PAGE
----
Machine Learning Testing: A Step to Perfection
In this post, we’ll discuss strategies for effective ML testing and share some practical tips from our experience as an ML project outsourcing team. You will learn how to test and evaluate models, overcome common bottlenecks, and more.
What is the goal of ML testing?
First of all, what are we trying to achieve when performing ML testing, as well as any software testing whatsoever?
- Quality assurance is required to make sure that the software system works according to the requirements. Were all the features implemented as agreed? Does the program behave as expected? All the parameters that you test the program against should be stated in the technical specification document.
- Moreover, software testing has the power to point out all the defects and flaws during development. You don’t want your clients to encounter bugs after the software is released and come to you waving their fists. Different kinds of testing allow us to catch bugs that are visible only during runtime.
However, in machine learning, a programmer usually inputs the data and the desired behavior, and the logic is elaborated by the machine. This is especially true for deep learning. Therefore, the purpose of machine learning testing is, first of all, to ensure that this learned logic will remain consistent, no matter how many times we call the program.
Model evaluation in machine learning testing
Usually, software testing includes:
- Unit tests. The program is broken down into blocks, and each element (unit) is tested separately.
- Regression tests. They cover already tested software to see if it doesn’t suddenly break.
- Integration tests. This type of testing observes how multiple components of the program work together.
Moreover, there are certain rules that people follow: don’t merge the code before it passes all the tests, always test newly introduced blocks of code, when fixing bugs, write a test that captures the bug.
Machine learning adds up more actions to your to-do list. You still need to follow ML’s best practices. Moreover, every ML model needs not only to be tested but evaluated. Your model should generalize well. This is not what we usually understand by testing, but evaluation is needed to make sure that the performance is satisfactory.
First of all, you split the database into three non-overlapping sets. You use a training set to train the model. Then, to evaluate the performance of the model, you use two sets of data:
- Validation set. Having only a training set and a testing set is not enough if you do many rounds of hyperparameter-tuning (which is always). And that can result in overfitting. To avoid that, you can select a small validation data set to evaluate a model. Only after you get maximum accuracy on the validation set, you make the testing set come into the game.
- Test set (or holdout set). Your model might fit the training dataset perfectly well. But where are the guarantees that it will do equally well in real-life? In order to assure that, you select samples for a testing set from your training set — examples that the machine hasn’t seen before. It is important to remain unbiased during selection and draw samples at random. Also, you should not use the same set many times to avoid training on your test data. Your test set should be large enough to provide statistically meaningful results and be representative of the data set as a whole.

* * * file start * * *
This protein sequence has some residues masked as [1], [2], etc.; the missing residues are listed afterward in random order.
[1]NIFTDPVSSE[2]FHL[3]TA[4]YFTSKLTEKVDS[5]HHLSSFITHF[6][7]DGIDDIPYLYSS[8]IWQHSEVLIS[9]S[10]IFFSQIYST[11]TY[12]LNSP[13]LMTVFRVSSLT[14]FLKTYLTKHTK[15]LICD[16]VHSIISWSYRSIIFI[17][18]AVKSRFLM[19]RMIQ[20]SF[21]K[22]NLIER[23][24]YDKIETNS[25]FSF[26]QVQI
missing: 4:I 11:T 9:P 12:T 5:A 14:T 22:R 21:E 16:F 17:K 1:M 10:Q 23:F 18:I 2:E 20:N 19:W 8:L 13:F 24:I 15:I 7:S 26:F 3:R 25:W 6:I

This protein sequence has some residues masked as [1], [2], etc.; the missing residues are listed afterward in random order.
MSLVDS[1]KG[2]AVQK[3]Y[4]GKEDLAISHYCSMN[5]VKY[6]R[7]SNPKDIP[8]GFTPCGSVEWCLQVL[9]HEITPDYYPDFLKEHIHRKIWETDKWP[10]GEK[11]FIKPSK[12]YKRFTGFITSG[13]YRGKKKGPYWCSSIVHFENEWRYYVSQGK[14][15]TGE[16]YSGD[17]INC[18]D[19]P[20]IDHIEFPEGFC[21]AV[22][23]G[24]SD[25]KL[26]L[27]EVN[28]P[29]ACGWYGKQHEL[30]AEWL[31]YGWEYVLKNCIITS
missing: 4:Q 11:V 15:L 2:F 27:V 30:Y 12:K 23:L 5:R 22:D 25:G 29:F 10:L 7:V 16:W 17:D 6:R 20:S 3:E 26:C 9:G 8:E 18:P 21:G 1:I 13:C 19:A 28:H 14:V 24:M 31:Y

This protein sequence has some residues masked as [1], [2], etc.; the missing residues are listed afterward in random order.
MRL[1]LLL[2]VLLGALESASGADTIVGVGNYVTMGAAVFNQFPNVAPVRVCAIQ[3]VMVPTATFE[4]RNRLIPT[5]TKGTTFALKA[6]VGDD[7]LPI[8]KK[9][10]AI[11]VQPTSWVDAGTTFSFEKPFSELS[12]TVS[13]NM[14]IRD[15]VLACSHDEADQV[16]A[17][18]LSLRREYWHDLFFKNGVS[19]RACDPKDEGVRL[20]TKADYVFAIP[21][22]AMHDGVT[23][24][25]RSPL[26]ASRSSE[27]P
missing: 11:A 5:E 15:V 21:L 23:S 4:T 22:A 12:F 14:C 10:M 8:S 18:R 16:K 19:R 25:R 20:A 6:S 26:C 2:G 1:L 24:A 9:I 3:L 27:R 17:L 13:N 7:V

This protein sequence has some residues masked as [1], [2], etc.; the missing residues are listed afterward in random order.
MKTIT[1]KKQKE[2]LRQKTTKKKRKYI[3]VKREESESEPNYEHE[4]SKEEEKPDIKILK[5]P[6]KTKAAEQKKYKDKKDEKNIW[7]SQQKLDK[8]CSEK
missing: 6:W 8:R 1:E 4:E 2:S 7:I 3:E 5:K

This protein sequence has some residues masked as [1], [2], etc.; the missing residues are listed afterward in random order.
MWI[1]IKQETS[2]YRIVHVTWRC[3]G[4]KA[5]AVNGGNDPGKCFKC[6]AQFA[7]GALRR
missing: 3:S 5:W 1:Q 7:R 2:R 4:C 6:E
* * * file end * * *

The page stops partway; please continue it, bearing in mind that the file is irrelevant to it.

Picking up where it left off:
But just as test sets, validation sets “wear out” when used repeatedly. The more times you use the same data to make decisions about hyperparameter settings or other model improvements, the less confident you are that the model will generalize well on new, unseen data. So it is a good idea to collect more data to ‘freshen up’ the test set and validation set.
Cross-validation is a model evaluation technique that can be performed even on a limited dataset. The training set is divided into small subsets, and the model is trained and validated on each of these samples.
The most common cross-validation method is called k-fold cross-validation. To use it, you need to divide the dataset into subsets (also called folds) and use them times. For example, by breaking the dataset into 10 subsets, you will perform a 10-fold cross-validation. Each subset must be used as the validation set at least once.
This method is useful to test the skill of the machine learning model on unseen data. It is so popular because it is simple to apply, works well even with relatively small datasets, and the results you get are generally quite accurate. If you want to learn more about how to cross-validate the model, check out a more detailed explanation on Medium.
In this method, we train the model on all the data samples in the set except for one data point that is used to test the model. By repeating this process iteratively, each time leaving a different data point as a testing set, you get to test the performance for all the data.
The benefit of the method is low bias since all the data points are used. However, it also leads to higher variation in testing because we are testing the model against just one data point each time.
Cross-validation provides for more efficient use of the data and helps to better assess the accuracy of the model.
Evaluate models using metrics
Evaluating the performance of the model using different metrics is integral to every data science project. Here is what you have to keep an eye on:
Accuracy is a metric for how much of the predictions the model makes are true. The higher the accuracy is, the better. However, it is not the only important metric when you estimate the performance.
Loss describes the percentage of bad predictions. If the model’s prediction is perfect, the loss is zero; otherwise, the loss is greater.
The precision metric marks how often the model is correct when identifying positive results. For example, how often the model diagnoses cancer to patients who really have cancer.
This metric measures the number of correct predictions, divided by the number of results that should have been predicted correctly. It refers to the percentage of total relevant results correctly classified by your algorithm.
A confusion matrix is an square table, where is the number of classes that the model needs to classify. Usually, this method is applied to classification where each column represents a label. For example, if you need to categorize fruits into three categories: oranges, apples, and bananas, you draw a table. One axis will be the actual label, and the other will be the predicted one.
Best practices for ML model debugging
Having evaluated the performance, we still have to figure out where and why the errors occur.